All this in one incredible and very edible little egg!

Start Your Day Off Right!

By now, you’ve probably heard that breakfast is the MOST important meal of the day!

If you haven’t, well, I have news for you: IT IS!

Besides breakfast teeming with vitamins, minerals, good fats, high fiber, and healthy fats, breakfast should be part of any weight loss, body slimming, or diet plan.

Why?

Over the years, research has shown that skipping breakfast not only tanks your energy levels, but it may also lead to weight gain and poor appetite control.

So, the first step to losing weight, maintaining weight, or preventing weight gain would be to eat a healthy, well-balanced breakfast.

And if you can get that first step down, every day, then you will be well on your way to a tighter, slimmer you!

But what’s the BEST breakfast to have…

High Protein Breakfast and Appetite Control

So, you were told you need to eat breakfast more often in order to prevent weight gain.

You stumble downstairs and start opening up the refrigerator and cupboards, trying your best to find something healthy, yet satisfying to eat for breakfast.

You see the oatmeal…

You grab some jelly and bread for toast

You snatch up some fresh fruit from the drawers…

But wait is there something else that you’re missing?

The protein!

Studies suggest that higher-protein breakfasts may not only fill you up, but may leave you satisfied for longer periods of time.

Why?

The simple process of digesting protein may send a signal to your brain, therefore boosting the release of satiety hormones.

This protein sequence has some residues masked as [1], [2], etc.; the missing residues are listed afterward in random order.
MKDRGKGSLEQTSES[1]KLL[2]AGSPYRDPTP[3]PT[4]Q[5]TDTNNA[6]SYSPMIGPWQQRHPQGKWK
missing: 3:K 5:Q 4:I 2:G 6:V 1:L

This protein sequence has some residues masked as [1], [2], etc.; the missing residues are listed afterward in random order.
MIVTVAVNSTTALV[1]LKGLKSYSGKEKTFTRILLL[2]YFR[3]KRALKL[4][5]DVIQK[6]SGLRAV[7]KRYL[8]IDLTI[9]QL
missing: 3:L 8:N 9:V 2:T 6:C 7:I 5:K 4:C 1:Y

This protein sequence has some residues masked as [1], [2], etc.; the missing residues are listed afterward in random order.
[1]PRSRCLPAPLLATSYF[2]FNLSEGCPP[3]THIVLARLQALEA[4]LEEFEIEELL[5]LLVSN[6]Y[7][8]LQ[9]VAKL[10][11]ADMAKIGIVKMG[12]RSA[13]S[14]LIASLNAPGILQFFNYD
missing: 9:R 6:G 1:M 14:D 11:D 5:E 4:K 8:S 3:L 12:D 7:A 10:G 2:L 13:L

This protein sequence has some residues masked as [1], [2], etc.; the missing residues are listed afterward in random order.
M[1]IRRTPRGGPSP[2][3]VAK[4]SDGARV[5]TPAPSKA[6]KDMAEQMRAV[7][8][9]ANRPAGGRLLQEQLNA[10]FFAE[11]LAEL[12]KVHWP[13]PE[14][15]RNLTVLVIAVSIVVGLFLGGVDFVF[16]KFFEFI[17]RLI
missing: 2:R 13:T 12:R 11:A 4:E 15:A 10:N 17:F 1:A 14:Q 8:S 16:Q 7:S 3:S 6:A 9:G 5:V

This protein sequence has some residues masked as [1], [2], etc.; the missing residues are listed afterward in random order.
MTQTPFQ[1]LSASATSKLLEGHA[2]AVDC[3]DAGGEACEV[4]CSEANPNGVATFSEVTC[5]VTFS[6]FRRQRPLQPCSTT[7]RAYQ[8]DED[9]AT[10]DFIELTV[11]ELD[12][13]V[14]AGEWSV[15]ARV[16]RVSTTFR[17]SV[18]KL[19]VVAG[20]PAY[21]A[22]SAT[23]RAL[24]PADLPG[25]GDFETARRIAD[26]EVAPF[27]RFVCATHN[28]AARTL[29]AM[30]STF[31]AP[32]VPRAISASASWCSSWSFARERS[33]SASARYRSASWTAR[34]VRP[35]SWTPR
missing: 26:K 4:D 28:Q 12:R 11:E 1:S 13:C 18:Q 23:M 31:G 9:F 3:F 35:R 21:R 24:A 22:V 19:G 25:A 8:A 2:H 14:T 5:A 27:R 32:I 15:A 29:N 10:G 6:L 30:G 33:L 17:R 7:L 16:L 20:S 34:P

This simple trick – adding more protein to your breakfast (or any meal) – may lead to better appetite control, satisfaction after your meal, and better control during evening eating or snacking times.

And there is research to back it up!

A team of researchers from the University of Missouri’s Department of Nutrition and Exercise and Physiology discovered that a breakfast HIGH in protein delivered more results than a normal protein, or skipping breakfast.

Here’s what they found:

– The simple act of eating breakfast reduced daily hunger between meals compared to skipping breakfast.

– The high-protein breakfast resulted in greater daily fullness, compared to both normal protein and skipping breakfast.

– High protein breakfasts increased peptide YY concentrations and reduced ghrelin levels (ghrelin is a hormone released by your body that stimulates hunger and, on the other hand, peptide YY is produced by your gut and has been shown to reduce appetite).

– Both protein breakfasts reduced brain activity associated with hunger drive and preoccupations with foods and feeding.

– And this reduced brain activity resulted in less evening snacking and better overall meal satisfaction.

What did they conclude?

“These data suggest that the addition of breakfast, particularly one rich in protein, might be a useful strategy to improve satiety, reduce food motivation and reward, and improve diet quality in overweight or obese teenage girls.”

Having a healthy breakfast, one that contains protein, healthy fats, simple carbohydrates, and a good portion of complex carbohydrates, may help you lose weight and reduce hunger throughout the day.

An example of a healthy breakfast could be as follows (everyone is different):

  • eggs
  • half an avocado
  • one serving of sprouted grain bread
  • one cup of blueberries

As you can see from this breakfast above, it contains adequate protein, healthy fats, fiber, and simple carbs.

And this could make a perfect appetite-suppressing meal, one that boosts the RIGHT hormones for satisfaction, therefore leading to less hunger during the day and less snacking at night!